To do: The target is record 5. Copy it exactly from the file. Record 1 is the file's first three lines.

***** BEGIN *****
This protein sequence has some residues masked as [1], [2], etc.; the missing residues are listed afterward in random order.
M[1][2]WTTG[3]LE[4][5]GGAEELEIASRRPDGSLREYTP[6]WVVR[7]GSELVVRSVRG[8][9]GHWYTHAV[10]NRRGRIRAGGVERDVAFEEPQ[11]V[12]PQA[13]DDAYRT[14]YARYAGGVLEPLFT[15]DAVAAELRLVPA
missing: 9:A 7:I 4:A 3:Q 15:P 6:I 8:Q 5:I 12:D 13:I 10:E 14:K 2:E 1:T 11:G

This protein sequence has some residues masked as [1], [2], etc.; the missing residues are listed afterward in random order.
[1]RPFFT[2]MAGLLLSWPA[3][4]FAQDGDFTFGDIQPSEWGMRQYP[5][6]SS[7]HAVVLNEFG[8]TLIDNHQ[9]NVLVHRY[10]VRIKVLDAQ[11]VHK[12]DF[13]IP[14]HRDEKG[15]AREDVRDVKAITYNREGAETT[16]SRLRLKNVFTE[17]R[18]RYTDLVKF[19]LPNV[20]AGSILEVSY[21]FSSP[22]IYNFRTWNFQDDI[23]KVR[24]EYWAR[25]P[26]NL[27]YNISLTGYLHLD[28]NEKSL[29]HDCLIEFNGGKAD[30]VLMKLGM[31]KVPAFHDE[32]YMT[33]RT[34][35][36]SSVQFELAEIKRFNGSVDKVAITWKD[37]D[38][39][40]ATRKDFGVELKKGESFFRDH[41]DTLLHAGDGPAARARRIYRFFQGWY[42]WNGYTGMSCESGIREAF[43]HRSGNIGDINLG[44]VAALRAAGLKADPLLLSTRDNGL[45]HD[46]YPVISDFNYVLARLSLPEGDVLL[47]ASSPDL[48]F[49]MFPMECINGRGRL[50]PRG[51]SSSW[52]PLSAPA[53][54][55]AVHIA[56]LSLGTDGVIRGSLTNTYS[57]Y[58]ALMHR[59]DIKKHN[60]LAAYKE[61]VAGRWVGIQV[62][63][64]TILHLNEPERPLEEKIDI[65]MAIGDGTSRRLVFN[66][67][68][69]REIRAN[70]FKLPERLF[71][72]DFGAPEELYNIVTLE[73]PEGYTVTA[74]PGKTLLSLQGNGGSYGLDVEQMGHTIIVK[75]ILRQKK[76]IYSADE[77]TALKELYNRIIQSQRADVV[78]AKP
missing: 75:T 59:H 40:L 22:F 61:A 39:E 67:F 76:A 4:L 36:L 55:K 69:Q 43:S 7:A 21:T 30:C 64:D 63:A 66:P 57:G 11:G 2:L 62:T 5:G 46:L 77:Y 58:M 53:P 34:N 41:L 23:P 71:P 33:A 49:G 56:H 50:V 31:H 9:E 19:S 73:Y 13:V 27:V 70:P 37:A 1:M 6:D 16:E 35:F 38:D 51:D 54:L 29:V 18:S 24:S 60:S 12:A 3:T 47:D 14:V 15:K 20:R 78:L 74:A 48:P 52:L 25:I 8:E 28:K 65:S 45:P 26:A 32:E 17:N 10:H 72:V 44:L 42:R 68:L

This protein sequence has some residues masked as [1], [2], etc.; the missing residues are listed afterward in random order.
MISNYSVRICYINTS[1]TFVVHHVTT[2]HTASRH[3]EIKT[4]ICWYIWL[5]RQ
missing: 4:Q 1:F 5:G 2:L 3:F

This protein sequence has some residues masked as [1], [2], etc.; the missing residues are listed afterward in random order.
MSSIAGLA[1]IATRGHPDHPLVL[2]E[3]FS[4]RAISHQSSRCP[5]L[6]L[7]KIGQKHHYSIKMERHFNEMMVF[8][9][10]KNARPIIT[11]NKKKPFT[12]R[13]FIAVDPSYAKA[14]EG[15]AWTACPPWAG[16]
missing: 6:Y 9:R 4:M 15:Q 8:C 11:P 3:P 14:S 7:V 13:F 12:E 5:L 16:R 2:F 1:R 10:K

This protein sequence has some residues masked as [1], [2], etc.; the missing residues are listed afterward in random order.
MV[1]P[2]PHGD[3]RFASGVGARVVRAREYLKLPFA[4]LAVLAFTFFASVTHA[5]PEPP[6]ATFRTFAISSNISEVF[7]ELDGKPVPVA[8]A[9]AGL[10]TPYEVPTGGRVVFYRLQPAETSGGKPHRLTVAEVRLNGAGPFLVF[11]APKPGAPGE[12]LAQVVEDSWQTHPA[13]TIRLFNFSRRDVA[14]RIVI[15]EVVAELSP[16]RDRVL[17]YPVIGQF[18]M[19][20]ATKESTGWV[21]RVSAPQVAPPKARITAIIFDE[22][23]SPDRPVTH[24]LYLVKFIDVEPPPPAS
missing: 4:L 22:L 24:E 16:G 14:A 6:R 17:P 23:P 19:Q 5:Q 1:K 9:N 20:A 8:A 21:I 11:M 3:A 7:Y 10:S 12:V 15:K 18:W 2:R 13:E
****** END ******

This protein sequence has some residues masked as [1], [2], etc.; the missing residues are listed afterward in random order.
MV[1]P[2]PHGD[3]RFASGVGARVVRAREYLKLPFA[4]LAVLAFTFFASVTHA[5]PEPP[6]ATFRTFAISSNISEVF[7]ELDGKPVPVA[8]A[9]AGL[10]TPYEVPTGGRVVFYRLQPAETSGGKPHRLTVAEVRLNGAGPFLVF[11]APKPGAPGE[12]LAQVVEDSWQTHPA[13]TIRLFNFSRRDVA[14]RIVI[15]EVVAELSP[16]RDRVL[17]YPVIGQF[18]M[19][20]ATKESTGWV[21]RVSAPQVAPPKARITAIIFDE[22][23]SPDRPVTH[24]LYLVKFIDVEPPPPAS
missing: 4:L 22:L 24:E 16:G 14:A 6:R 17:P 23:P 19:Q 5:Q 1:K 9:N 20:A 8:A 21:I 11:M 3:A 7:Y 10:S 12:V 15:K 18:W 2:R 13:E